This is a good year for jazz saxophonists from Memphis, Tennessee. Like his fellow Memphian George Coleman, who is three years older, Charles Lloyd (born 1938) has been named a 2015 Jazz Master of the National Endowment for the Arts. Along with Coleman, pianist-composer-arranger Carla Bley and Chicago club owner and entrepreneur Joe Segal, Lloyd will receive his NEA Jazz Master award next April in a Jazz At Lincoln Center ceremony in New York.
Among Memphis musicians who mentored and encouraged Lloyd when he was a youngster were pianist Phineas Newborn, Jr., and Willie Mitchell, the musician and producer credited with shaping the Memphis rhythm and blues sound. Lloyd played as a teenager with Coleman, Harold Mabern, Booker Little, Hank Crawford and Frank Strozier, among other young Memphis jazzmen who went on to important careers. He did a stint with B.B. Kingsomething else he has in common with Colemanand one with Bobby Blue Bland. After high school, Lloyd moved to Los Angeles and majored in composition at USC. He got to know Buddy Collette, Harold Land, Eric Dolphy and Ornette Coleman, sometimes jamming with them.
His professional experience included Gerald Wilson’s big band and club work with Dolphy, Billy Higgins, Scott LaFaro, Ornette Coleman and Bobby Hutcherson. He became music director and principal arranger for drummer Chico Hamilton’s popular Quintet, then spent several months with the Cannonball Adderley Sextet. Not long after he left Adderley to form his quartet in 1965, his album Forest Flower, with Keith Jarrett, Cecil McBee and Jack DeJohnette, sold more than a million copies. His album with Gabor Szabo, Ron Carter and Tony Williams, Of Course, Of Course, was a major critical achievement. Through the late sixties, the Lloyd group was a huge success with jazz listeners as well as fans of the rock music that was taking over popular music. They played frequently on college campuses. Ira Gitler wrote in The Biographical Encyclopedia of Jazz,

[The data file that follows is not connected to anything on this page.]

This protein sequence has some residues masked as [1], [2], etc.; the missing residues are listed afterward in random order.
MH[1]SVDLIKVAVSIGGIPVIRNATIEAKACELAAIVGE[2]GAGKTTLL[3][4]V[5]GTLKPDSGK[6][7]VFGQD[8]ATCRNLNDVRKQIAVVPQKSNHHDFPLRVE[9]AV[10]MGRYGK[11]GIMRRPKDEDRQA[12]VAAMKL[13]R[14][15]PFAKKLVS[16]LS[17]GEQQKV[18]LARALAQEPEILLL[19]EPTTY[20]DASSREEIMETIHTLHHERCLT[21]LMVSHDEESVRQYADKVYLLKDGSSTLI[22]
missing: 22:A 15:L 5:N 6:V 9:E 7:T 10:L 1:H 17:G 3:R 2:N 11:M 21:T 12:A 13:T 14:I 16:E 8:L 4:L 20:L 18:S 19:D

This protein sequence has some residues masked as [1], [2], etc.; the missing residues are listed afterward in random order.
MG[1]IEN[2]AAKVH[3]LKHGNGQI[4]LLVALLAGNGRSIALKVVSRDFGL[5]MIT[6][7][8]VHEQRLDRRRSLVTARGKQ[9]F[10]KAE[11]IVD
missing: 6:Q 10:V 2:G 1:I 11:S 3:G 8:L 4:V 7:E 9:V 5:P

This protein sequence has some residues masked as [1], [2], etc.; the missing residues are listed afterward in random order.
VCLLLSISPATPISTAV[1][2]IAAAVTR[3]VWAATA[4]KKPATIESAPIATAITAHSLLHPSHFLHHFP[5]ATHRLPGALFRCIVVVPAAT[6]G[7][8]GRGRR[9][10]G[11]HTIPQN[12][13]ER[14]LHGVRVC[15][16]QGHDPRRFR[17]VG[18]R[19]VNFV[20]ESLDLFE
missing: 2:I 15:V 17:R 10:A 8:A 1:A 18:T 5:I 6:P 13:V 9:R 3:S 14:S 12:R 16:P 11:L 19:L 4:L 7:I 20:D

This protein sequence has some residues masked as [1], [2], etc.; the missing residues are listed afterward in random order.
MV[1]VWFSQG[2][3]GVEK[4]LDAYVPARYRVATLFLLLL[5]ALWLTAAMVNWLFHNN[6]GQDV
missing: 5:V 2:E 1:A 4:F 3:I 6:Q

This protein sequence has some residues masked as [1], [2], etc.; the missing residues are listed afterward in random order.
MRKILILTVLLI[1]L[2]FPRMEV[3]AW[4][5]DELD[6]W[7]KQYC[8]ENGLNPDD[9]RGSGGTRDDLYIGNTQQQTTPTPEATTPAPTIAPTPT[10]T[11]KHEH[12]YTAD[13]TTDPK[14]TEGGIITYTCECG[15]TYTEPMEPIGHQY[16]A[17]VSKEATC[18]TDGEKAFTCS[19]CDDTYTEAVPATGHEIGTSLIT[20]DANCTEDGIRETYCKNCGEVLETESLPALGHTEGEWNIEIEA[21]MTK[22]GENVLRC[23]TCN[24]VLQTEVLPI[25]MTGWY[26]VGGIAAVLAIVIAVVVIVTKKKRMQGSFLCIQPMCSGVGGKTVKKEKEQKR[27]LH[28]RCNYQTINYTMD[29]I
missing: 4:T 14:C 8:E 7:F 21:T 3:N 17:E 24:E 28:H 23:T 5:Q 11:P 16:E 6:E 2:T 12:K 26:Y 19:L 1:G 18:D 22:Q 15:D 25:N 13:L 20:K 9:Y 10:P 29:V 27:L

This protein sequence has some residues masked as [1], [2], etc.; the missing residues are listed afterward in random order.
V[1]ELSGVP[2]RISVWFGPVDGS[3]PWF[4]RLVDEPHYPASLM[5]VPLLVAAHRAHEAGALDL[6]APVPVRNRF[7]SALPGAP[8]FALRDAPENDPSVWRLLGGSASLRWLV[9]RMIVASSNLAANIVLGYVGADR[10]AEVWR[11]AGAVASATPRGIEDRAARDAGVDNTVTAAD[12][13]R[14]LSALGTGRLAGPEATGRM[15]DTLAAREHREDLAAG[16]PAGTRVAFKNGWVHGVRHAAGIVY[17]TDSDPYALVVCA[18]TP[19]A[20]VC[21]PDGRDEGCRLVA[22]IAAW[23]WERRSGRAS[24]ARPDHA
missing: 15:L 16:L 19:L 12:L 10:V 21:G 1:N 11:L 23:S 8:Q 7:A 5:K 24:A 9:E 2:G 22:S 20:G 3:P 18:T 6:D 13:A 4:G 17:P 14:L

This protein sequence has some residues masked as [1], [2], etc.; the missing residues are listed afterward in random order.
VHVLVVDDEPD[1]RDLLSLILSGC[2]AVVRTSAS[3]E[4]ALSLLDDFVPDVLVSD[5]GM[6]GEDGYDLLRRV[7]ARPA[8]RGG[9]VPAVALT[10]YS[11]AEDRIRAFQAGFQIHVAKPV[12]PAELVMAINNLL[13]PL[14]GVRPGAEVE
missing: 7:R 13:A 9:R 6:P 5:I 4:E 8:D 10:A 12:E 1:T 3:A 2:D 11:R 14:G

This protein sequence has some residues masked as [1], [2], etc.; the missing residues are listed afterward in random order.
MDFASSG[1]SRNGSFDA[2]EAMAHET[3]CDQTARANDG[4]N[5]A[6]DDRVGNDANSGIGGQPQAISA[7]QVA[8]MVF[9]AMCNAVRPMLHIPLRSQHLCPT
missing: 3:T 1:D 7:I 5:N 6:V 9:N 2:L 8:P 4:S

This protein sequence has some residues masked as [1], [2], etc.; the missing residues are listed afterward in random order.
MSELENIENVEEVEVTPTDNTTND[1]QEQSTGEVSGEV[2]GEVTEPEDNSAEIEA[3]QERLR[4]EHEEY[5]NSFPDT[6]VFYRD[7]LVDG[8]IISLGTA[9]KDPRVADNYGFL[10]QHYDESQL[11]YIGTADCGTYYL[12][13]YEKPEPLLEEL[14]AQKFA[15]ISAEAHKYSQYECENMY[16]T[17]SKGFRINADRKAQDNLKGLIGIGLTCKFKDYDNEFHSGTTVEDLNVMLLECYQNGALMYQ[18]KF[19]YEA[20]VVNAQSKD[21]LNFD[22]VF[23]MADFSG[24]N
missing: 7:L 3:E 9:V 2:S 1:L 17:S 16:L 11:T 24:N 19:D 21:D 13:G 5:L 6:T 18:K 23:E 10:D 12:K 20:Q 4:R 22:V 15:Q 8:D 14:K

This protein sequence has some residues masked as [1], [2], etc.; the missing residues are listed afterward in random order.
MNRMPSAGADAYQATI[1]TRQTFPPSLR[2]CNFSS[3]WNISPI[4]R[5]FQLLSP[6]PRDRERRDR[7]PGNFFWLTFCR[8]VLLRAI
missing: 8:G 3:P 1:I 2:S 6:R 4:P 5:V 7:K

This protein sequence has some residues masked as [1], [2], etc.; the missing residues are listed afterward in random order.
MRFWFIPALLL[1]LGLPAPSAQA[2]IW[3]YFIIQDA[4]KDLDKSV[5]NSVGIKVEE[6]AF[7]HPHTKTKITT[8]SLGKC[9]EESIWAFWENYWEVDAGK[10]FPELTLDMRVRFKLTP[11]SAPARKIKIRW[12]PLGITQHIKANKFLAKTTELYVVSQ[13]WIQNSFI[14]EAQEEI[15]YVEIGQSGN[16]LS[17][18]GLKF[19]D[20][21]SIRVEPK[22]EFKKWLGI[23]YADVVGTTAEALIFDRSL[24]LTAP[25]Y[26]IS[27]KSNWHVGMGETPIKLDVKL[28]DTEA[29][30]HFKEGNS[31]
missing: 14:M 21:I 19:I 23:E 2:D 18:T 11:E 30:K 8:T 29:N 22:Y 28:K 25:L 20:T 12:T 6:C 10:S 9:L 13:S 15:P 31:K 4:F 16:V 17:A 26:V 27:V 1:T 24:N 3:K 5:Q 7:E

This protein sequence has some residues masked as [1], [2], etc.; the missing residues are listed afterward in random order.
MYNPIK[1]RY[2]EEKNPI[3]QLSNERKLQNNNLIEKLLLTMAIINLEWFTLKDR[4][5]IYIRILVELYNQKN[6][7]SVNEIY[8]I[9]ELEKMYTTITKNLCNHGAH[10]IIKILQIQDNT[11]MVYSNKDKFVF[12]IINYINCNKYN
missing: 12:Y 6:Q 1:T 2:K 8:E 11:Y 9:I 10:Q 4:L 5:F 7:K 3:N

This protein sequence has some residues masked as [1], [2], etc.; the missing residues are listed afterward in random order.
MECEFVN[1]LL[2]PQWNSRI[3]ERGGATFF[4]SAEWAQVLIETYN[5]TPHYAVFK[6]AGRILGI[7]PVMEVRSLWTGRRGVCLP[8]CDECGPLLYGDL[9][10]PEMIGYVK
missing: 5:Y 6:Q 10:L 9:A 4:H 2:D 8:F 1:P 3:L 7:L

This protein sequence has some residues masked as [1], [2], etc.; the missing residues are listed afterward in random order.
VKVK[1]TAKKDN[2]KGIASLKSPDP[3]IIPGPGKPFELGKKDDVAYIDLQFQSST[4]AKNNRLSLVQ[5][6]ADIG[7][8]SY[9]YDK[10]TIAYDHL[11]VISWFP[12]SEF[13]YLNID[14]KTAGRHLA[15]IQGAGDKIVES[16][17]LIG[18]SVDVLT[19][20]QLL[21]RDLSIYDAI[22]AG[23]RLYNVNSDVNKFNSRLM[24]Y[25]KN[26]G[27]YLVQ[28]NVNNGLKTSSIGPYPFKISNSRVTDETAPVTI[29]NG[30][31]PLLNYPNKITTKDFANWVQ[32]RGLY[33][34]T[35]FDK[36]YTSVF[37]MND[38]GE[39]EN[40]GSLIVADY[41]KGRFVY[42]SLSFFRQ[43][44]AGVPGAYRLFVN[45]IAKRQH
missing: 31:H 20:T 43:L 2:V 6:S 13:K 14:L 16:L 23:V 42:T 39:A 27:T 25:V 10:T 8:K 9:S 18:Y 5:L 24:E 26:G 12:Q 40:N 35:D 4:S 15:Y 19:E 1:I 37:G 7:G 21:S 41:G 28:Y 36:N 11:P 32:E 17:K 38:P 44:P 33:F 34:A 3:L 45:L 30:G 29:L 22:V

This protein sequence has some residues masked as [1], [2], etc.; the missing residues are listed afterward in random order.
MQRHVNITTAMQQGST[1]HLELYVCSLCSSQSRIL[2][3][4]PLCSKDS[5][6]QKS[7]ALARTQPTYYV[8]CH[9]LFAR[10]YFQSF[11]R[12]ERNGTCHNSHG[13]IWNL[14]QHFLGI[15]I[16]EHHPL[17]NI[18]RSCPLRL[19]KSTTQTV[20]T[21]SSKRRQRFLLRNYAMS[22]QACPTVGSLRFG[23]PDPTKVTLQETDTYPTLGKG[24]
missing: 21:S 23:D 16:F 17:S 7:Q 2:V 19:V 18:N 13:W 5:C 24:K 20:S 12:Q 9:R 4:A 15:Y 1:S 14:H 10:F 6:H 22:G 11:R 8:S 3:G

Related stylistically to Coltrane, Lloyd was one of the few who successfully reshaped many elements of the avant-garde music of the ‘60s into a more commercially palatable form of creative expression.
Then with his fame at its height, in 1969 Lloyd disbanded, moved to Big Sur on the northern California coast and concentrated on spiritual development. When he resumed performing in the early 1980s, it was frequently with the late pianist Michel Petrucciani. Spiritual matters and his long interest in forms of music from other cultures manifested themselves in several albums for the ECM label. His recent music has featured collaborations with drummer Billy Hart, Greek singer Maria Farantouri and pianists Bobo Stenson and Jason Moran.
Here is Lloyd with the quartet he has headed since 2007: Moran, piano; Reuben Rogers, bass; Eric Harland, drums. The piece is his “Sweet Georgia Bright,” written in 1964.
Next time: Joe Segal, winner of the 2015 NEA Jazz Master award for jazz advocacy.